Several months have now passed since our ospreys left for their wintering grounds in West Africa. Whilst the whereabouts of ‘Lady’ and her mate ‘7Y’ are unknown, the wonders of modern satellite tracking technology allow us to follow the fortunes of a number of adult & fledgling ospreys from other public viewing sites across the UK.
Next year we hope to be able to do the same with our own fledglings, but for now I thought I would provide a quick rundown on how the current crop of tagged birds are faring.
As those of you who have been watching Autumnwatch will know, the three fledgling birds from the Montgomeryshire Wildlife Trust’s Dyfi Osprey Project all successfully completed their first migration to Africa, settling in various regions of Senegal.
Dulas, one of two male chicks, is currently just south of the head of the River Gambia. Meanwhile, his brother Einion appears to have settled in the Somone Lagoon Reserve. He was spotted further south in the Sine-Saloum Delta on 8th November by Roy Dennis, who was in Senegal filming for Autumnwatch. Unfortunately, it seems likely that their sister Leri may have died having reached Senegal. Her last new position was in the Oiseaux de Djoudj National Park on 24th October from where she has not moved since. It is possible that her satellite tag has fallen off, however a search of the area by a local researcher found neither her or her tag. It is a sad reality that many young ospreys will not survive their first winter but the fact that they can even attempt and often complete this epic migration at such a young age is an incredible achievement in itself.
For the latest news from the Dyfi Osprey Project go to: www.dyfiospreyproject.com/meet-the-ospreys/gps-tracking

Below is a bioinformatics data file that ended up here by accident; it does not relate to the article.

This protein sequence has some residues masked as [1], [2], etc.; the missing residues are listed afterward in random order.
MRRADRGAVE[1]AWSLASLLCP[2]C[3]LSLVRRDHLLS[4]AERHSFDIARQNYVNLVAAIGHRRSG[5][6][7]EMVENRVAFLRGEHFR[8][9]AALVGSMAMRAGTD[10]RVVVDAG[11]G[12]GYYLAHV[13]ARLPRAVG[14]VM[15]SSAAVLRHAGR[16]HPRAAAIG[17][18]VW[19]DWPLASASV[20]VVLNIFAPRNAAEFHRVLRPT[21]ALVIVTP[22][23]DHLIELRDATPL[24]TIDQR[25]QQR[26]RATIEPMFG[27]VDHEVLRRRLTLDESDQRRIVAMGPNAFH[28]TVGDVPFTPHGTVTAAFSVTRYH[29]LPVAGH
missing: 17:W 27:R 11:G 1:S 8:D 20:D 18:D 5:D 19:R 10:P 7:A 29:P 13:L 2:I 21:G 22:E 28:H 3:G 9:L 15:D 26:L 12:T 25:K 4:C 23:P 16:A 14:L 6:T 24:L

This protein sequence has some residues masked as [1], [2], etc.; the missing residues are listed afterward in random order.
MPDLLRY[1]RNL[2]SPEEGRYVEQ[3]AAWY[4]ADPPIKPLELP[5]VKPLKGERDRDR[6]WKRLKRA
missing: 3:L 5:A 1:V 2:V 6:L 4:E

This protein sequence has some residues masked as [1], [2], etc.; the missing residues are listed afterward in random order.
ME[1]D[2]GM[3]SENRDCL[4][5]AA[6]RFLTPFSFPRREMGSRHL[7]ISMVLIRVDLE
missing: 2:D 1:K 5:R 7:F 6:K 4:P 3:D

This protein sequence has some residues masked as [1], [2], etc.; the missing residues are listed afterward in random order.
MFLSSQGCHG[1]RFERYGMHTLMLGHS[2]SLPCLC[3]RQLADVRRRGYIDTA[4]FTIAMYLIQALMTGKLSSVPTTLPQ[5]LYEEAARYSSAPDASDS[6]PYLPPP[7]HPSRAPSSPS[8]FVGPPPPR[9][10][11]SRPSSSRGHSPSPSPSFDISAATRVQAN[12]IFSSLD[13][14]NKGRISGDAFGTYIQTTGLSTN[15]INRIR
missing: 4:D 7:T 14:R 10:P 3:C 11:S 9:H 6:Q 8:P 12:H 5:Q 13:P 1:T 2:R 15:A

Both of this year’s fledglings from Loch Garten are doing well at present. Bynack, the male chick, is currently overwintering in Mauritania, to the north of the Oiseaux de Djoudj National Park. Meanwhile, his sister Tore is in neighbouring Senegal, among wetlands by the River Casamance. Rothes, a female bird from 2010 is currently heading north from her wintering grounds of the previous year on the Ilha de Unhocomozinho, off the coast of Guinea-Bissau.
To keep up-to-date with the Loch Garten ospreys visit: www.rspb.org.uk/wildlife/tracking/lochgartenospreys
Number 12, a 2010 male chick from the Lake District Osprey Project is now part-way through his second winter on the Gambian coast in the Halahin River area. He seems to have successfully established a regular roost site; not an easy task for a relative youngster who will be facing stiff competition from older, more experienced birds.
For all the latest from the Lake District Osprey Project follow: www.flickr.com/photos/ospreywatch
Two adult birds from Leicestershire & Rutland Wildlife Trust’s Rutland Osprey Project were satellite tagged during the summer. AW, a 2006 male chick from the Site B nest is overwintering on the coast of Guinea, near a river estuary south of Kamsar. 09, a male bird translocated to Rutland in 1998 is spending his time on the Senegalese coast north east of Dakar.
Current news from the Rutland Osprey Project can be found at: www.ospreys.org.uk/category/satellite-tracking
In addition to the ospreys detailed above, Roy Dennis, through his Highland Foundation for Wildlife, has been responsible for the tagging of a number of ospreys from other less well-known nests throughout Highland Scotland. For news of these birds go to: www.roydennis.org/osprey
Visitor Centre Assistant Manager